This post was originally published here by (ISC)² Management.
Cybersecurity concerns remain top of mind for global CEOs as they weigh the challenges their organizations will face in the next five to 10 years. A new report by global management consultancy EY reveals that cybersecurity tops the list of concerns for CEOs, along with income inequality and job loss caused by technology advances.
The findings in EY’s 2019 CEO Imperative Study confirm earlier research showing that chief executives view cybersecurity threats as one of their most daunting challenges. Adding to the problem, the EY study reveals that CEOs lack confidence in the C-suite’s ability to address these challenges. Only about one-third of respondents (34%) said they believe the current C-suite model is “well-suited to the demands and opportunities of the next decade.”
In January, CEOs in a study by The Conference Board ranked cybersecurity as their biggest “external concern” for 2019. This followed an earlier finding by the World Economic Forum that cybersecurity attacks are the top risk of doing business in North America. And in June, a report by KPMG based on a poll of 400 CEOs revealed that they view cybersecurity as one of the greatest threats to business growth.
Cyber risks are especially daunting for organizations because they create issues of trust. And as Gil Forer, EY Global Markets Digital and Business Disruption Lead Partner, argues in an article about the report, “Future corporate growth depends on trust, whether between corporations and customers, people and technology, or management and employees.”
The EY study, which polled 200 CEOs, 100 senior institutional investors and 100 independent board members, offers some hope that CEOs are preparing to deal with cybersecurity risks and other challenges. They plan to accomplish this by bringing change to the C-suite.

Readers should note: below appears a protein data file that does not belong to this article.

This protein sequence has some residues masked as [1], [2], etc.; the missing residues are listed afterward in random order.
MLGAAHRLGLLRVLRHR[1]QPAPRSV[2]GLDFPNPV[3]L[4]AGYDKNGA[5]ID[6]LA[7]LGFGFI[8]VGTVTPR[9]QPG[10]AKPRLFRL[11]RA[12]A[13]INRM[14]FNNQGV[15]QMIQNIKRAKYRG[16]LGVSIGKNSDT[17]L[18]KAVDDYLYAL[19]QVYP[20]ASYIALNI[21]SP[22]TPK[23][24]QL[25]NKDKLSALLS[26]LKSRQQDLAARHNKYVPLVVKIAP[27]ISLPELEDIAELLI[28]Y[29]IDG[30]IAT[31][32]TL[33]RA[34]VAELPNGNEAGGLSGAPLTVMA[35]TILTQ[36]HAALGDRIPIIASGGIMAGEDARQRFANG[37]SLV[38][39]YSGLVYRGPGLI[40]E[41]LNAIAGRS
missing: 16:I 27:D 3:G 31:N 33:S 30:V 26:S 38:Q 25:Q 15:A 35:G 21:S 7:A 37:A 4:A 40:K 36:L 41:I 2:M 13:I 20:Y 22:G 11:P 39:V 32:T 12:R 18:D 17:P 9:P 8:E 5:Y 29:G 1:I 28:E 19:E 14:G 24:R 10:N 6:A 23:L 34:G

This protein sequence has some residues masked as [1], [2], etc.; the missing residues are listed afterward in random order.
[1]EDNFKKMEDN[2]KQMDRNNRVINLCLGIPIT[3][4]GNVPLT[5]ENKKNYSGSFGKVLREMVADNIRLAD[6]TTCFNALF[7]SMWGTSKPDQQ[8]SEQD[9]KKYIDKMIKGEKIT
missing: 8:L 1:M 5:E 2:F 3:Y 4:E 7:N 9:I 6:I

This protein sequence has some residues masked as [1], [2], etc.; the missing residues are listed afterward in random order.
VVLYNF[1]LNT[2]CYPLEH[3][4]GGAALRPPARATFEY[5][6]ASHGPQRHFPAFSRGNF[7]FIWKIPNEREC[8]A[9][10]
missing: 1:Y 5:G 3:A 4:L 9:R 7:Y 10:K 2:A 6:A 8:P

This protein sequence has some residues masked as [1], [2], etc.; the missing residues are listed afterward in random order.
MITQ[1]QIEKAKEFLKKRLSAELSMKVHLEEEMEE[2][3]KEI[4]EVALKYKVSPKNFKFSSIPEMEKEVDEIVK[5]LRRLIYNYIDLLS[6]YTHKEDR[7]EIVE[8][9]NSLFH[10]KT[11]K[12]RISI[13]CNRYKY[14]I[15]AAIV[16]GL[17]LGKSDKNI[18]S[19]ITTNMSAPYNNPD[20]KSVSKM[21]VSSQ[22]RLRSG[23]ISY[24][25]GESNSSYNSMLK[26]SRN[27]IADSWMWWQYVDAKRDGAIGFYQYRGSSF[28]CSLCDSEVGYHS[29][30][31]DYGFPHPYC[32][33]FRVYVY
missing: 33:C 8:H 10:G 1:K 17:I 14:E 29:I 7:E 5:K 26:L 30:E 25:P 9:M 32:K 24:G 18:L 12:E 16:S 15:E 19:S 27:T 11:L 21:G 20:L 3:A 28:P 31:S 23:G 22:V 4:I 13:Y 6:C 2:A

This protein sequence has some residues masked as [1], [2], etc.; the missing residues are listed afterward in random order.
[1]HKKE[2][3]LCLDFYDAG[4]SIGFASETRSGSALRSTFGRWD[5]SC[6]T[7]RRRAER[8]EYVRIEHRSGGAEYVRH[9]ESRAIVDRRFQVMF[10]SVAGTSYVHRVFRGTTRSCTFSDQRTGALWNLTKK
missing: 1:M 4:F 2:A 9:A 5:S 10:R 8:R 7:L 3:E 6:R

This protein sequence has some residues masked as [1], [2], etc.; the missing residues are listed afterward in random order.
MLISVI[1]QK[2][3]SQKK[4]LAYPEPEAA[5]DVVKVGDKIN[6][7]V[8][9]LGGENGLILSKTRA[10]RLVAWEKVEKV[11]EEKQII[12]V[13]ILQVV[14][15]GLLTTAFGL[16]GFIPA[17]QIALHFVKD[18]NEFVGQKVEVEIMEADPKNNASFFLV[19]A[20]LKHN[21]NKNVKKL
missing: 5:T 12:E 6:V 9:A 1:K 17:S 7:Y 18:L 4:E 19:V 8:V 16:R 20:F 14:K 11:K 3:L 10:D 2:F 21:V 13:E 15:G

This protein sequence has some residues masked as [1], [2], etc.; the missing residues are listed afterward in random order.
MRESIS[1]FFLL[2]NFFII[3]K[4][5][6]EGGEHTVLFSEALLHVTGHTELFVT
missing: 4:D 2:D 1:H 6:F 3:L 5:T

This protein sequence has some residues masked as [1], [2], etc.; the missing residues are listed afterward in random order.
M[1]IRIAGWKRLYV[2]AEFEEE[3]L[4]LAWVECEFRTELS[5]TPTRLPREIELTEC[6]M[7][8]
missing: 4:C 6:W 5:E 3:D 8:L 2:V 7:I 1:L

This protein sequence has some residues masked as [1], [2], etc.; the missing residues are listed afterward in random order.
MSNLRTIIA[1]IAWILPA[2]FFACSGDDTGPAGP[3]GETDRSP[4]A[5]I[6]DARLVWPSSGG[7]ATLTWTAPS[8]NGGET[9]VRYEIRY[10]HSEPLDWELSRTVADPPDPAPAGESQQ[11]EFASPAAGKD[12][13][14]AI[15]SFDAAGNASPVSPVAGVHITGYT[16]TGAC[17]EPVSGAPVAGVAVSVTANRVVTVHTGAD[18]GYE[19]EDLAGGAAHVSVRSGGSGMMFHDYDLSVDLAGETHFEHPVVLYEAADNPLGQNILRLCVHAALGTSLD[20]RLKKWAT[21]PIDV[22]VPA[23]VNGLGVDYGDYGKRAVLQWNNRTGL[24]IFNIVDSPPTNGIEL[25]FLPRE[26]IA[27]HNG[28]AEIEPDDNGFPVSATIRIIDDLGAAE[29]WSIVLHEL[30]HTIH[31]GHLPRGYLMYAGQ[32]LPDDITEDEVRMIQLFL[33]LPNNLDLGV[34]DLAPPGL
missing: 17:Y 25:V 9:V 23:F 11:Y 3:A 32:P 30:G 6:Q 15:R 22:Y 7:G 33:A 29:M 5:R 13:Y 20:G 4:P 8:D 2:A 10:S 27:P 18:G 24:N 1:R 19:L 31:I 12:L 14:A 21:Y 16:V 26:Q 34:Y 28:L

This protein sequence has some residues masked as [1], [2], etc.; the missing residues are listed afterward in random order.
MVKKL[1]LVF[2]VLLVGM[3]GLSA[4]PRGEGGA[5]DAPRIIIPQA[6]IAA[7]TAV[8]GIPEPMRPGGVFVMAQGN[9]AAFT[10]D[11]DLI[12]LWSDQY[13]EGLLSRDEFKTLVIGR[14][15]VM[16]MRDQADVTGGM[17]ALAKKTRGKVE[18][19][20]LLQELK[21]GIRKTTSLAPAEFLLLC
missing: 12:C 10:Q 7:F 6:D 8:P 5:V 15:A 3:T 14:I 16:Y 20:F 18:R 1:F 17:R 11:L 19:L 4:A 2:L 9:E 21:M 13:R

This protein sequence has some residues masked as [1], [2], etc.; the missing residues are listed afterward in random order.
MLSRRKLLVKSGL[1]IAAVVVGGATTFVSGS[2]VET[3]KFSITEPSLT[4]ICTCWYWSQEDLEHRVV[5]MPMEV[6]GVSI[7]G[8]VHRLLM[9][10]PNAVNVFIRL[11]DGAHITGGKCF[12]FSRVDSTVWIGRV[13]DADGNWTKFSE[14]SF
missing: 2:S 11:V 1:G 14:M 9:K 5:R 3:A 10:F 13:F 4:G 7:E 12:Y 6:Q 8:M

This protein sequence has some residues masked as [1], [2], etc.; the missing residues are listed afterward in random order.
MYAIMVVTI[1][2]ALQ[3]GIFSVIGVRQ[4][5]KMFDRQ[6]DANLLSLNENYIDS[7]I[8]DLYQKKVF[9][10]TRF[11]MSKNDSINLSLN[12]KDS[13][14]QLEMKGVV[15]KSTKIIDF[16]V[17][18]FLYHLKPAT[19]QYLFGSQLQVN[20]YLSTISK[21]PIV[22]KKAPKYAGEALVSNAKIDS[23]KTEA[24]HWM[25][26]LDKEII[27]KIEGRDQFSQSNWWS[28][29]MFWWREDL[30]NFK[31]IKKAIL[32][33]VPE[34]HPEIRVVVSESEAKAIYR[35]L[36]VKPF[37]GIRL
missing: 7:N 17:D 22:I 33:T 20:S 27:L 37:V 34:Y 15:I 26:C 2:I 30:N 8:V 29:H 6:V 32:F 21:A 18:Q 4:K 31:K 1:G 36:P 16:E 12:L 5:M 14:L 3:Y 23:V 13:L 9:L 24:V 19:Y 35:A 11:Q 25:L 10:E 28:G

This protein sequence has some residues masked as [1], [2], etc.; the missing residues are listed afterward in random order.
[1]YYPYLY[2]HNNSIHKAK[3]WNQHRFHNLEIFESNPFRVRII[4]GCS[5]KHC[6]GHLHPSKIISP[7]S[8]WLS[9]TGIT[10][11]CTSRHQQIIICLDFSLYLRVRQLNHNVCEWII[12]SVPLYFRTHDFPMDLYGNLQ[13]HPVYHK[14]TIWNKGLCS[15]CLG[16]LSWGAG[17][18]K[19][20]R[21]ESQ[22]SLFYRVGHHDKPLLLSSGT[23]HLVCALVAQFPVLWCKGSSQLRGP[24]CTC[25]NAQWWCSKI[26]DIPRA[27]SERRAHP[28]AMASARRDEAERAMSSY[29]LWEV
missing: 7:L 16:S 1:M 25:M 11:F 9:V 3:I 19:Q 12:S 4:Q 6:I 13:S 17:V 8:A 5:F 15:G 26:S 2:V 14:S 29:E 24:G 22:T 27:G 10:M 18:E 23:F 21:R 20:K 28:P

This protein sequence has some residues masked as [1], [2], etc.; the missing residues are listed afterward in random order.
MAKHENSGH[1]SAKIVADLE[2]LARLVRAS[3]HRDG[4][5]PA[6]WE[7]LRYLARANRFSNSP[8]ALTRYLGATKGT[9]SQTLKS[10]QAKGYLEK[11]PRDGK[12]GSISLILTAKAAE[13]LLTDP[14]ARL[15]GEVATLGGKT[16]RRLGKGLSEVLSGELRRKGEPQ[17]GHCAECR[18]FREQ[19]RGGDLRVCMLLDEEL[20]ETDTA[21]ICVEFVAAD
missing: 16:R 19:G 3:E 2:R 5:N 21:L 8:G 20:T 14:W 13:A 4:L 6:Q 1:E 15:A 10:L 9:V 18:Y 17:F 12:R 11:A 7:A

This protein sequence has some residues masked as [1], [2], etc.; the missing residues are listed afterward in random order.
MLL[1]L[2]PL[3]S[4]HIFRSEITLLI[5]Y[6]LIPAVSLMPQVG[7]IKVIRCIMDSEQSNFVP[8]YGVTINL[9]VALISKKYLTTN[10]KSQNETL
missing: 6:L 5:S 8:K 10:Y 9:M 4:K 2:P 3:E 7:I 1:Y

The study says 72% of CEOs and 82% of boards plan to add positions or change roles in the executive ranks. The management model has already undergone some modifications in recent years, according to the report, as organizations have added new positions such as chief innovation officer, chief digital officer and chief strategy officer.
Going forward, organizations are trying to beef up their capabilities in several areas – digital transformation (55%); innovation (53%); artificial intelligence (43%); data science (33%); and behavioral science (25%).
“We have arrived at a tipping point in corporate action on global challenges which will have a powerful impact,” the report says. “The world’s largest companies are set to undertake a range of meaningful actions to address global challenges such as income inequality, the ethics of AI, cybersecurity and climate change.”
How cybersecurity threats are addressed will remain a challenge for CEOs in the foreseeable future, especially considering the difficulty of filling cybersecurity positions. (ISC)² research has revealed that currently there is a shortage of nearly 3 million cybersecurity workers worldwide.
This means that while changing the character of the C-suite will help with some corporate challenges, it won’t be enough to address cyber concerns. Corporations will need to work with the cybersecurity industry and educational institutions to address the skills gap and, by extension, the overall cybersecurity challenge.